Did we ever actually prove that every Turing machine can decide/accept only one language?
It's almost axiomatic.
The language of any Turing machine is defined as the set of all strings (over the given alphabet) that the machine accepts (whether it be a machine that always decides or not).
That is a well defined set. There is no other set of such a description.
But if you want something "more formal" then assume two languages fulfil the above definition: L1 and L2, such that they are different. I.e. there is a string w in L1 (without loss of generality) and not in L2.
By definition the Turing machine doesn't accept w because w isn't in L2 (again, unimportant whether or not the machine halts on this string, since we're not simulating it, we're discussing the property that is empirically either true or false).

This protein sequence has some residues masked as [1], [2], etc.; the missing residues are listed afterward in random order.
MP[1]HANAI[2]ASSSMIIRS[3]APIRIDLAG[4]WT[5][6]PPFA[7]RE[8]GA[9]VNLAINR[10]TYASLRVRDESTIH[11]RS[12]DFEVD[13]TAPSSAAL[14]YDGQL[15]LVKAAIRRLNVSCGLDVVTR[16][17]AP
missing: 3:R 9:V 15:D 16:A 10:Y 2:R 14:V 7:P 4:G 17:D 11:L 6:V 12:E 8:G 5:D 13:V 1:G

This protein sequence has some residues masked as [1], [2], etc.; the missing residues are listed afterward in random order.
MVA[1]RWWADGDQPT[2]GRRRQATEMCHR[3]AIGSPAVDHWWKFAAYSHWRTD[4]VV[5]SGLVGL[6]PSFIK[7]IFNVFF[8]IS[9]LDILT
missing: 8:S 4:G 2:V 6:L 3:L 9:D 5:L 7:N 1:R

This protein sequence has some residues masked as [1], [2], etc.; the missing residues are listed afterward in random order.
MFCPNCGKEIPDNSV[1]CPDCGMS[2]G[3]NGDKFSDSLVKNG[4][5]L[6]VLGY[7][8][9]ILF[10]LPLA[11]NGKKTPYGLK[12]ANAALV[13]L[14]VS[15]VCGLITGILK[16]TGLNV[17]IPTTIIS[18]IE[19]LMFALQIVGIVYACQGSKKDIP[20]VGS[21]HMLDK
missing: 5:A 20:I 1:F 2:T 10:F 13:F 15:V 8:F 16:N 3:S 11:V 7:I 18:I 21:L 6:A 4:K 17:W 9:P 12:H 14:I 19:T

However w is in L1, so the machine does accept w.
This is a clear contradiction.
We see that the original assumption that 2 such sets fulfilling the definition that are different is wrong, and conclude that any 2 such sets must be equal, and thus the language of any given Turing machine is unique. I.e. There is only one.